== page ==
Table of Contents
ISRN Agronomy
Volume 2012 (2012), Article ID 148042, 7 pages
Research Article

Differences in Arbuscular Mycorrhizal Fungi among Three Coffee Cultivars in Puerto Rico

1Departamento de Biología, Pontificia Universidad Católica de Puerto Rico, 2250 Boulevard Luis A. Ferré, Ponce, PR 00717-9997, USA
2Departamento de Biología, Universidad de Puerto Rico, Río Piedras, P.O. Box 23360, San Juan, PR 00931-3360, USA
3Center for Forest Mycology Research, Northern Research Station, USDA Forest Service, P.O. Box 1377 Luquillo, PR 00773-1377, USA

Received 30 April 2012; Accepted 4 July 2012

Academic Editors: D. Chikoye and H. P. Singh

Copyright © 2012 Ligia Lebrón et al. This is an open access article distributed under the Creative Commons Attribution License, which permits unrestricted use, distribution, and reproduction in any medium, provided the original work is properly cited.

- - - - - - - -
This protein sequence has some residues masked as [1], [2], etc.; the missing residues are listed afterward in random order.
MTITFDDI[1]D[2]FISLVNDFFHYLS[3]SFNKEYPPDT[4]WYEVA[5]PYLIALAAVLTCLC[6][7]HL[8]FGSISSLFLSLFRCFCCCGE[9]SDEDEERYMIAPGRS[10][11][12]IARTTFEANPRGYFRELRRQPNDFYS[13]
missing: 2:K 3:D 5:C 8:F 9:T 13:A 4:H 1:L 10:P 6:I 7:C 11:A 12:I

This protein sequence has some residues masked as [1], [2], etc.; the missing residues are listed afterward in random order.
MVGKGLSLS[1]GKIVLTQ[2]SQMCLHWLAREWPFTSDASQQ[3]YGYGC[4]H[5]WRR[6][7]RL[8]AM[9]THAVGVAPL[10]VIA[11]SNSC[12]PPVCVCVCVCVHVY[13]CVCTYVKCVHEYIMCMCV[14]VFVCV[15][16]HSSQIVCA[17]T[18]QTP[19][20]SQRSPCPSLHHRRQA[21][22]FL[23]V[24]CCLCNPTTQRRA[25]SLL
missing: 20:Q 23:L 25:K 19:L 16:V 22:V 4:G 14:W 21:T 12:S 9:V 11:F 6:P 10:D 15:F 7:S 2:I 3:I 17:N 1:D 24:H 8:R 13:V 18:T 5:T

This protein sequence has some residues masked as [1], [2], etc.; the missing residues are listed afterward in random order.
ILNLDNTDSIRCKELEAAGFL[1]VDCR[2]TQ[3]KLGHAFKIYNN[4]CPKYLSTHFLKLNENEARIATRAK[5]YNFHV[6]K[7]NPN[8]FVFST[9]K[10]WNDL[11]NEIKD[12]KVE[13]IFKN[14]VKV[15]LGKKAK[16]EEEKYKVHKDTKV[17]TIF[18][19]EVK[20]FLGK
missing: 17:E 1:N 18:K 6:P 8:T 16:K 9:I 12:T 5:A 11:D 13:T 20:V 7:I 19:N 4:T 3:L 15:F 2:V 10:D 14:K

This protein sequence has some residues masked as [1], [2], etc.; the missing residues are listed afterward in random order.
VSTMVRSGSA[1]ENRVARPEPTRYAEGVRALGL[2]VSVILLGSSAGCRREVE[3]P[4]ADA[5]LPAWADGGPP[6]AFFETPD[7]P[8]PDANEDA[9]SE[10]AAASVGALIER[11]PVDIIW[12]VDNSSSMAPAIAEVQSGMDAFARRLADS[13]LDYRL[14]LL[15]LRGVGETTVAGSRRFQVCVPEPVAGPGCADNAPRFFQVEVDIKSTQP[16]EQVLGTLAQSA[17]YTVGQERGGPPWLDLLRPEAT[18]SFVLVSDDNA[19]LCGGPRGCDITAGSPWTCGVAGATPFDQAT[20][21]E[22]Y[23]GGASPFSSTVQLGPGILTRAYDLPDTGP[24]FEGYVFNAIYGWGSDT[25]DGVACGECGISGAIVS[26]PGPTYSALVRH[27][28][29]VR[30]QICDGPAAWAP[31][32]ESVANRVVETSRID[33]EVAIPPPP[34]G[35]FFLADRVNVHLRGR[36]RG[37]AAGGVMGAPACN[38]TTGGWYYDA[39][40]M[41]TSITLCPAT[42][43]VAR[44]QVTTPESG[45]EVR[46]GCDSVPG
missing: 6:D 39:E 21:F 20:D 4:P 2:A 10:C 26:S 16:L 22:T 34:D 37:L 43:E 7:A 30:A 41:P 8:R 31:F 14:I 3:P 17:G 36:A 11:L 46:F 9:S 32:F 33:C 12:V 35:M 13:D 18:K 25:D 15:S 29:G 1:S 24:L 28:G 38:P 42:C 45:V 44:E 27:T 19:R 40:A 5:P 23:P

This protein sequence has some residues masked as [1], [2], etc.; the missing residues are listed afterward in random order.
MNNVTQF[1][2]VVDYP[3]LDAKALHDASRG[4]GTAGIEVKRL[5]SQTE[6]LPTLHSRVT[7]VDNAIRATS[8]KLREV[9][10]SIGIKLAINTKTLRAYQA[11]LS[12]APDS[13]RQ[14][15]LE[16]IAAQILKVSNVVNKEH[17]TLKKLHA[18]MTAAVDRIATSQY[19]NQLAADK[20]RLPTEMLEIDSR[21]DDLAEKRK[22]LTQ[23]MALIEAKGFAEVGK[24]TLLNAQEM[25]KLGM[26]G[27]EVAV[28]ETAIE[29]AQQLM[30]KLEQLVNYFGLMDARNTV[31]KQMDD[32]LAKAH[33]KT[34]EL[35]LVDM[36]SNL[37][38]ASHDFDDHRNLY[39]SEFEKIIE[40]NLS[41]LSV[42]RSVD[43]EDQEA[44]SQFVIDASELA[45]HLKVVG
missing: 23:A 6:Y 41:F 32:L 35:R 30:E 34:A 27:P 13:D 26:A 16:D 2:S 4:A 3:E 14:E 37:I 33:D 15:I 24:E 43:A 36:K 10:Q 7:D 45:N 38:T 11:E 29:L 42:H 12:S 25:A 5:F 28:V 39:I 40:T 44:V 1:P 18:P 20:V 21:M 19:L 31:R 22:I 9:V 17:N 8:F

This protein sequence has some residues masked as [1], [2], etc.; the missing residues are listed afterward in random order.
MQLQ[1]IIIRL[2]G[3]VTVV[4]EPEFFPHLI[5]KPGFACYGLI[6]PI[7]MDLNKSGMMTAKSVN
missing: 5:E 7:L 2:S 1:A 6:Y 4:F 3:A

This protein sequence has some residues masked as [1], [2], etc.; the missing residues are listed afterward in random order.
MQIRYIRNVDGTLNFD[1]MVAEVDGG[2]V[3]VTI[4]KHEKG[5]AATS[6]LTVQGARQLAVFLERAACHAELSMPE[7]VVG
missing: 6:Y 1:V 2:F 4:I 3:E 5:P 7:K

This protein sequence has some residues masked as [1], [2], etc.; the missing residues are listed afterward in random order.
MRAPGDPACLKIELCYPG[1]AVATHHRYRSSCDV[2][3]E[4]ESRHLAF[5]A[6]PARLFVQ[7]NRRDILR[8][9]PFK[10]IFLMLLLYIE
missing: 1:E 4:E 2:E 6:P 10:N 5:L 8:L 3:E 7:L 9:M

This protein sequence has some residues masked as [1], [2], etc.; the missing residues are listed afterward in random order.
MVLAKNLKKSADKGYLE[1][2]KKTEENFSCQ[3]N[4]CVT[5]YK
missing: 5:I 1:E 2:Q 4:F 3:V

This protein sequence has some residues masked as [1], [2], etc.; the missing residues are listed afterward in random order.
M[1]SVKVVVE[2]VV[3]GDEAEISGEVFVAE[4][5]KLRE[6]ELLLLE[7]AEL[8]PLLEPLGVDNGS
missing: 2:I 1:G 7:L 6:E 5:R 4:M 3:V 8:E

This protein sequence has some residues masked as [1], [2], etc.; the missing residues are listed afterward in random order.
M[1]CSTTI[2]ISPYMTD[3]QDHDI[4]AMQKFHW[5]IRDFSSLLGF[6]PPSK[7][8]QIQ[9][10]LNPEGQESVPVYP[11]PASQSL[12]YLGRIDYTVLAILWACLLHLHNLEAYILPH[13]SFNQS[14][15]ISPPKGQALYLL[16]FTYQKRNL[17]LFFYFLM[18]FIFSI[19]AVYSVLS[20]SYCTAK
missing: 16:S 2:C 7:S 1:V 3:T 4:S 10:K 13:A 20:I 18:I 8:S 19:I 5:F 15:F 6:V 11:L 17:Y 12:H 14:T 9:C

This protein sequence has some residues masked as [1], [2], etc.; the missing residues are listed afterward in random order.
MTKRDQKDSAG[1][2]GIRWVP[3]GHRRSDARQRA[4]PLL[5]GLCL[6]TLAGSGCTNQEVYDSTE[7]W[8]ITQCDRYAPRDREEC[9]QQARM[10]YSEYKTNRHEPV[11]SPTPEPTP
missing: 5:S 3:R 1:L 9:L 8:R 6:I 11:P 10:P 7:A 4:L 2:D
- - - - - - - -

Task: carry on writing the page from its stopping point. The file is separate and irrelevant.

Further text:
Mycorrhizal symbiosis is important for growth of coffee (Coffea arabica), but differences among coffee cultivars in response to mycorrhizal interactions have not been studied. We compared arbuscular mycorrhizal (AM) extraradical hyphae in the soil and diversity of AM fungi among three coffee cultivars, Caturra, Pacas, and Borbón, at three farms in Puerto Rico. Caturra had significantly lower total extraradical AM hyphal length than Pacas and Borbón at all locations. P content did not differ among cultivars. Extraradical hyphal lengths differed significantly among locations. Although the same morphotypes of mycorrhizal fungal spores were present in the rhizosphere of the three cultivars and total spore density did not differ significantly, frequencies of spore morphotypes differed significantly among cultivars. Spore morphotypes were typical of Glomus and Sclerocystis. Levels of soil nutrients did not explain differences in AM colonzation among cultivars. The cultivar Caturra is a mutant of Borbón and has apparently lost Borbón’s capacity to support and benefit from an extensive network of AM hyphae in the soil. Widespread planting of Caturra, which matures earlier and has higher yield if fertilized, may increase dependence on fertilizers.